Midnight for Charlie Bone: Children of the Red King, Book 1

Book review by
Matt Berman, Common Sense Media
Midnight for Charlie Bone: Children of the Red King, Book 1 Book Poster Image
Mild but enjoyable fantasy good for middle grades.
Parents recommendPopular with kids

Parents say

age 8+
Based on 8 reviews

Kids say

age 8+
Based on 16 reviews

A lot or a little?

The parents' guide to what's in this book.

Violence & scariness

A dog is attacked, and Charlie is threatened by a werewolf.

Language

What parents need to know

Parents need to know that this has to be the least violent, least scary of all the thick fantasy books on the market. The worst thing that happens is that a dog gets scratched up by a wolf, and even that is not described.

User Reviews

Educator Written byAmslovesgod February 13, 2016

Pretty Good read

You may need to explain some British words to your kids but other wise a safe read to introduce young readers to fantasy reading.
Adult Written bylsdgls April 9, 2008

Fabulous!

What a great book! Perfect for young Harry Potter fans. Kids should read the whole series. Very exciting yet wholesome read.
Teen, 16 years old Written byDarkdani17 November 16, 2010

like a shorter harry potter haha

This was a good book and it's totally awesome to see all the kids powers
Teen, 16 years old Written byanime_freak004 April 9, 2008

What's the story?

On his friend's 10th birthday, Charlie Bone discovers that he can hear the voices of people in photographs. This modest sign of magical talent is all it takes for his nasty grandmother to put him into Bloor's Academy, a boarding school for children with his kind of special talents.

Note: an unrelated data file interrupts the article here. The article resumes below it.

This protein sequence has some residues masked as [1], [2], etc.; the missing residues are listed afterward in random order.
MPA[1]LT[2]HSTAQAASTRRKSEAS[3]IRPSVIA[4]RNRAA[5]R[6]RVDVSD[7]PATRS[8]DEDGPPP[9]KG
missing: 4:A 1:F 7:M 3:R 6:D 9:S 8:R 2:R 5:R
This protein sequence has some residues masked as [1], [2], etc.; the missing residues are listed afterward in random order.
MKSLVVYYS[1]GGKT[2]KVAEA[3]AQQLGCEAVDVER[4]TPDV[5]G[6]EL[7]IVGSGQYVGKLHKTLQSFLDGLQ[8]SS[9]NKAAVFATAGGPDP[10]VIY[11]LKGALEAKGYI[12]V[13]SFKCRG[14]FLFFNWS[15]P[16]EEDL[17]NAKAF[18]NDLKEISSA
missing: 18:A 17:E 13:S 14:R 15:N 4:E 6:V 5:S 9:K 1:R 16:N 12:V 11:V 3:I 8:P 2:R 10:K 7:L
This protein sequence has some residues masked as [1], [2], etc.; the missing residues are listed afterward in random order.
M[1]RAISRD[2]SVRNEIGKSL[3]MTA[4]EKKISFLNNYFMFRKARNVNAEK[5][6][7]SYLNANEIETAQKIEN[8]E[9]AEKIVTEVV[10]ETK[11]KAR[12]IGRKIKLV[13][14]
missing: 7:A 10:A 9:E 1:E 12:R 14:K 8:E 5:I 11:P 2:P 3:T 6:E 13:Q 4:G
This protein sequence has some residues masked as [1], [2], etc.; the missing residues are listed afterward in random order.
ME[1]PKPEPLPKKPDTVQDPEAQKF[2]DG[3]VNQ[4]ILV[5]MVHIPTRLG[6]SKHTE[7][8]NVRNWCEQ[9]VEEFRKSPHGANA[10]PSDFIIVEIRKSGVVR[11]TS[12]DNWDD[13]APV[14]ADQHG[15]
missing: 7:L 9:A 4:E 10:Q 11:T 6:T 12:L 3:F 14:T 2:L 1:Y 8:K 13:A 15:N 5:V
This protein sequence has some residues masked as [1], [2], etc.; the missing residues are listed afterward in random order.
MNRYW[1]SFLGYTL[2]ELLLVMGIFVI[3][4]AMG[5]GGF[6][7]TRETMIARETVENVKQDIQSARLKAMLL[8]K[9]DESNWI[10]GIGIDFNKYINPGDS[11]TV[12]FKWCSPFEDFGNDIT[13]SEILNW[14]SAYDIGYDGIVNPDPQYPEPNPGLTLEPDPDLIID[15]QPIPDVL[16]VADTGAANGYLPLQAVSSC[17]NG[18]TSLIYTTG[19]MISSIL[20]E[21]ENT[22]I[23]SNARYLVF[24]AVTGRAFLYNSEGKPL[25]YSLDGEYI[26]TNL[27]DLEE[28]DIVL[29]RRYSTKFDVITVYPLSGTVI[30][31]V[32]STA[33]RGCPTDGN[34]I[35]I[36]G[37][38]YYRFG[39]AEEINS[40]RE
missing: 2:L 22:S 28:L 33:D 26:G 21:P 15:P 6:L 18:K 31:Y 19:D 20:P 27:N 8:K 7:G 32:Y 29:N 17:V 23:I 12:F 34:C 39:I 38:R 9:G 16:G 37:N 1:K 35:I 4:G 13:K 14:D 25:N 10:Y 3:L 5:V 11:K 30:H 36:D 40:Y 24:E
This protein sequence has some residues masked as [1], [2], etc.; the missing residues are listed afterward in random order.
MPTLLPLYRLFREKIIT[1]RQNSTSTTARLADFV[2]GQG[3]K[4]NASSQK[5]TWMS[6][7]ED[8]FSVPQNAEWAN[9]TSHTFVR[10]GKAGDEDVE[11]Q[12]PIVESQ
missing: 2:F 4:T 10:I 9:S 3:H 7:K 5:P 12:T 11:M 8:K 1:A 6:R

There Charlie finds out that he is a descendent of the Red King, and that the good and evil sides of his family, all magically gifted, have been at war for generations, a fight that may have led to his own father's death. And the people who caused it may be those who run the school.

Is it any good?

Although comparisons to the Harry Potter series are inevitable, this is a very different sort of book. It is far milder than most fantasies: There's hardly any violence or even real scariness, and when Charlie confronts evil, it is of the cranky, rather than truly powerful and malevolent, sort.

This is a pleasant read, quite entertaining, in a nice, inexpensive hardcover edition, good for those who like fat fantasy series and not at all worrisome. Like vanilla pudding, it's tasty, but not likely to cause sleepless nights.

Talk to your kids about ...

  • Families can talk about the comparisons between this series and the Harry Potter books. What are the similarities and differences? What makes one series better than the other?

Book details

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